Not only are they cheaper to run than traditional cars, they are also very reliable and require very little maintenance. Pure Electric vehicles pay zero road tax. Nothing. Nada. It’s based on emissions, and they don’t have an exhaust, so it had to be zero, right?
EVs are quiet and refined on the road, with smooth and instant power delivery. To put it into context, a Nissan LEAF has similar torque t o a 3.5 litre V6. But its fuel costs the equivalent of a petrol car which achieves 300mpg.
EVs have considerably less vibration, as the motors only have one moving part, compared to the hundreds of moving components in ICE (Internal Combustion Engine) vehicles, so this in turn causes less driver fatigue, and means you get to your destination feeling fresh.
We’ve all heard about the air quality issues in our towns and cities – with road vehicle emissions being identified as a major cause of these problems.
Fully electric vehicles have no exhaust emissions, and are charged by an ever-cleaner national grid, meaning that the “wheel-to-well” emissions are getting lower all the time. If you’ve got solar panels at home, the electricity can be used to charge your car for free, with zero emissions.
Plug-in Hybrid cars can drive up to 30 miles on electricity, ideal for an urban commute, so that the engine needs only to be run when you’re on a longer journey – perhaps on a motorway, away from populated areas.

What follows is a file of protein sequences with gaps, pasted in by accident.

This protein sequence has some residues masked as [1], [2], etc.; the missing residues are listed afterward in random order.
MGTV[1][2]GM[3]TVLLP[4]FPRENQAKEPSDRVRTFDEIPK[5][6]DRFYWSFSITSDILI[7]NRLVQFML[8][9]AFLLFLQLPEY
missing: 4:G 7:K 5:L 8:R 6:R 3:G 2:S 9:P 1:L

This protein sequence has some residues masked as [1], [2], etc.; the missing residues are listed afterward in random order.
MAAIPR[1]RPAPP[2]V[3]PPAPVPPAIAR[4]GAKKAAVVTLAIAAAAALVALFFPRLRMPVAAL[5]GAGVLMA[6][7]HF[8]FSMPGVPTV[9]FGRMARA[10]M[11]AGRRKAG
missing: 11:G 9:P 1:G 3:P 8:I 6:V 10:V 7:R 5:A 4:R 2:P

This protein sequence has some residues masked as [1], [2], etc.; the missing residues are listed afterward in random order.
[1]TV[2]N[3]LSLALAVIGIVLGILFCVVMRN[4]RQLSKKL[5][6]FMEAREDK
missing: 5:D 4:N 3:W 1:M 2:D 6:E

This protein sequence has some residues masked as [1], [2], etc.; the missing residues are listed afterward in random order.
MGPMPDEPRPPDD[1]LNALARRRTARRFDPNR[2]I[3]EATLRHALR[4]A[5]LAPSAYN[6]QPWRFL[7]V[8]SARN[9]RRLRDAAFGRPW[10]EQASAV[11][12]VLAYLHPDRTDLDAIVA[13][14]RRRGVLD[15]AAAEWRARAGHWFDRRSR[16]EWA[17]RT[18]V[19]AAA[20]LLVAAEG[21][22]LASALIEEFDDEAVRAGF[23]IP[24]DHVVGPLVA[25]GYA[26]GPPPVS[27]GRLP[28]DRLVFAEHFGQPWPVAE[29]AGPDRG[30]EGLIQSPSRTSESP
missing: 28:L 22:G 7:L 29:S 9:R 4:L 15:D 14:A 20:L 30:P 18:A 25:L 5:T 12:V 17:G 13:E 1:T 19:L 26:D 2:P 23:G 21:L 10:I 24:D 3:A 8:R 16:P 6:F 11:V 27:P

Hybrid cars use the electric motors to reduce the load on the engine, assisting with getting the car moving from a standstill, and generally making the engine more efficient. It also operates a more advanced version of stop-start – cutting pollution by switching off the engine whilst at the car is stopped, or even whilst it is still slowing down. It can then harness the energy recouped via regenerative braking to help it get going again. This reduces local emissions, and helps to save you money on fuel too.
The UK’s public charging networks have grown massively over recent years, from 30 Rapid chargers in 2011, to almost 2000 rapid chargers in 2018.
Overall, there are now over 6000 charger locations in the UK, and this number is increasing by around 400 chargers per month.
What could be easier than a fuel-station on your driveway? No more queuing to fill up in the rain – by charging at home whilst parked, the process of refuelling takes seconds (just plug in and walk away!).
By charging overnight, your car will always be ready for the next day with a full battery. 95% of EV owners charge at home 98% of the time. It’s only for those extra-long journeys from time-to-time that you’d need to stop to charge en-route.
When you buy a plug-in vehicle, the government will give up to £500 towards the installation of a dedicated home charger, so that you can charge more safely and easily.
On top of the Home Charger installation grant, you can also get grants of up to £4500 to purchase an EV, or £2500 for a PHEV. If you’re after a commercial EV, you can claim a grant for up to 20% of the price, to a maximum of £8000.
Local councils often have their own incentives too, such as free charging points in car parks, or free parking for EVs. You also avoid paying the congestion charge in cities like London, which can give great savings if you commute regularly into the capital.